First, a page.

Since that time I've tried to do my part to change things, and so have a small but dedicated group of tapir fans and researchers. For several years now April 27th has been known as World Tapir Day, a day set aside to celebrate all things tapir. Personally, I'm a huge tapir fan. My senior year thesis was devoted to tapir conservation and to this day I maintain a small shop (you can see some of my wares to the right) on with the profits all going towards tapir conservation. I have had the good fortune to personally meet several mountain tapirs, and can tell you that they are animals worthy of attention.
I'd be thrilled to have you join me in observing World Tapir Day this year. Learn a tapir fact, tell someone about tapirs, or just forego that raised-in-South-America hamburger in favor of a locally grown chicken patty (cattle ranching threatens tapir habitat in ways big and small). And above all, marvel that an animal this important, this charismatic, and with babies this cute could possibly so little known. Then find a tapir and give it a hug. Or at least a reassuring smile. The tapirs and I thank you!

Tuesday, April 24, 2012

May Happenings

Stuff! It's happening in May!

April was quite the whirlwind. Emerald City, C2E2, seeing family and trying to fit in a bit of work too... Can there really be anything left to do in May?

The answer: yes!

First up is Free Comic Book Day. Gabriel and I will be at Collector's Paradise in Pasadena on May 5th from 2pm to 5pm, together with Steve Niles, Shane Houghton, Chris Houghton, and Matt Whitlock. Collector's Paradise is a great shop with a friendly, knowledgeable staff. Plus, free comic books! What more could you want? You can RSVP here if you'd like.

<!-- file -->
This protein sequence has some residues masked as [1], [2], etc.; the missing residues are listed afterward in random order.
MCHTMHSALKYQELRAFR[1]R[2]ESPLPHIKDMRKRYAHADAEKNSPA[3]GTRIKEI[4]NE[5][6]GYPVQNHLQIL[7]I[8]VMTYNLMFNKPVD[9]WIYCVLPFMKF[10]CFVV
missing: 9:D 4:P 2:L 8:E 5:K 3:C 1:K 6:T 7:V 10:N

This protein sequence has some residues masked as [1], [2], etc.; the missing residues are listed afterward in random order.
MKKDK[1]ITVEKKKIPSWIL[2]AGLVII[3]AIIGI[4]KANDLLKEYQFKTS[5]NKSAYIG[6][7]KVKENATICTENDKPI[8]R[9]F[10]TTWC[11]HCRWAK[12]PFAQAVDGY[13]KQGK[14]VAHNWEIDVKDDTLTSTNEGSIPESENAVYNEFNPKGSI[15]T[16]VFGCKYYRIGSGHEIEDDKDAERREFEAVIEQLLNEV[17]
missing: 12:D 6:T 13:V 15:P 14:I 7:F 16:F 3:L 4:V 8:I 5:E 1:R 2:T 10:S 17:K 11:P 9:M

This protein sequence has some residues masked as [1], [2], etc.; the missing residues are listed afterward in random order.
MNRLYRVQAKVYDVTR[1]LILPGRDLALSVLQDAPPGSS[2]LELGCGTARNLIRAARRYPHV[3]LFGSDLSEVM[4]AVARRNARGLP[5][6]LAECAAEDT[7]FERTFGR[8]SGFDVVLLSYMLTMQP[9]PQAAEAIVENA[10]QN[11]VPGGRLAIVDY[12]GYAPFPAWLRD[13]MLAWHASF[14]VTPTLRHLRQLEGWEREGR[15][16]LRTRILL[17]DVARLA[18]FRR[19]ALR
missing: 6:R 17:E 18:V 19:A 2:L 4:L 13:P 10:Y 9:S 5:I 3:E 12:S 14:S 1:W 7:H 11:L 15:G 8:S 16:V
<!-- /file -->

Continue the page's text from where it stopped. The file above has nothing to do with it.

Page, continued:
The following weekend, May 12, will find Gabriel at the Summit City Comic Con. He'll be doing sketches and signing things while I'm at home working and looking after our menagerie. I'm sad to be missing this one, but don't let that stop you from stopping by saying hi if you're in Fort Wayne! Gabriel did the sketch on the right during this year's C2E2. If you'd like to get on his pre-order list you can tweet him or find more details here.

The weekend after that Gabriel and I will be Bowling for Rhinos, a charity event that we participate in every year that raises money for rhino conservation. While it doesn't have anything to do with comics, it is a cause that's very near to my heart. If you would like to find out more about how to help rhinos click here. Or watch this space, since I'll be posting more information about it as it gets closer.

I really meant to do a C2E2/Emerald City wrap-up post, but April got away from me. I'll just say that we had a fantastic month and met too many wonderful people to mention in one post. Some of them even took photos of us!